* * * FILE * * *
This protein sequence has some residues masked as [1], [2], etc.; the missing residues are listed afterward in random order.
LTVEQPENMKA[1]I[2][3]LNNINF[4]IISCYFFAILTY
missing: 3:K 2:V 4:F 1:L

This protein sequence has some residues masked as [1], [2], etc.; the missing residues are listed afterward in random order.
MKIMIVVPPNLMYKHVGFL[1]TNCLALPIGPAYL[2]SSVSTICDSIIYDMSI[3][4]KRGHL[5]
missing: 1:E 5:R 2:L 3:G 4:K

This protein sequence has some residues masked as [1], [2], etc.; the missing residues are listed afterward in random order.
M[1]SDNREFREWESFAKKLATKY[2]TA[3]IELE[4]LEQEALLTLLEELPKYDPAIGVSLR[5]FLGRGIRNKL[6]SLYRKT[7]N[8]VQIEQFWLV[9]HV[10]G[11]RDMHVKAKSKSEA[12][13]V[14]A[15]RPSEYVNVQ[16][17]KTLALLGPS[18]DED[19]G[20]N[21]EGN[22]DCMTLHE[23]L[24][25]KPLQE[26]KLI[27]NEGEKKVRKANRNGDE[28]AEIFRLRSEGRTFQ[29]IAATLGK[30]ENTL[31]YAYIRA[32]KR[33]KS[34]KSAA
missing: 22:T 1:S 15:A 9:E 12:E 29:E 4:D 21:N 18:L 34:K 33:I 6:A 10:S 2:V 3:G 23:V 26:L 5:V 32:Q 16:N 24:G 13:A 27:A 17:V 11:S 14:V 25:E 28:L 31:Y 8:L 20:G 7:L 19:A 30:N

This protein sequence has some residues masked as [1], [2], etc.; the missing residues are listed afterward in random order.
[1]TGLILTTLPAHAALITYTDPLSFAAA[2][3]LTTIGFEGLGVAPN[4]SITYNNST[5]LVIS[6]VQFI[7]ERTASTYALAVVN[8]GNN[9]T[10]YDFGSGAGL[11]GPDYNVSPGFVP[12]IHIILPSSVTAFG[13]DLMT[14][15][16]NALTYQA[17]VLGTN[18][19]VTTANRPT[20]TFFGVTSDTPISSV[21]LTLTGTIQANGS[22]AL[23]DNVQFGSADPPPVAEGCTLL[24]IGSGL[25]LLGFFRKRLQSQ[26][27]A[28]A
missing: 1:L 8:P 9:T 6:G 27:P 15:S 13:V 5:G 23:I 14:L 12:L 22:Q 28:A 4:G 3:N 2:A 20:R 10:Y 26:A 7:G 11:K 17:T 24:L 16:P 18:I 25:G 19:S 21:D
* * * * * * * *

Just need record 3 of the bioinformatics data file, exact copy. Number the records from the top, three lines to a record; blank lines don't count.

This protein sequence has some residues masked as [1], [2], etc.; the missing residues are listed afterward in random order.
M[1]SDNREFREWESFAKKLATKY[2]TA[3]IELE[4]LEQEALLTLLEELPKYDPAIGVSLR[5]FLGRGIRNKL[6]SLYRKT[7]N[8]VQIEQFWLV[9]HV[10]G[11]RDMHVKAKSKSEA[12][13]V[14]A[15]RPSEYVNVQ[16][17]KTLALLGPS[18]DED[19]G[20]N[21]EGN[22]DCMTLHE[23]L[24][25]KPLQE[26]KLI[27]NEGEKKVRKANRNGDE[28]AEIFRLRSEGRTFQ[29]IAATLGK[30]ENTL[31]YAYIRA[32]KR[33]KS[34]KSAA
missing: 22:T 1:S 15:A 9:E 12:E 29:E 4:D 21:N 18:L 34:K 33:I 6:A 10:S 2:V 3:G 23:V 26:L 5:V 32:Q 16:N 24:G 13:A 27:A 17:V 11:S 14:V 25:E 28:L 31:Y 8:L 20:G 7:L 19:A 30:N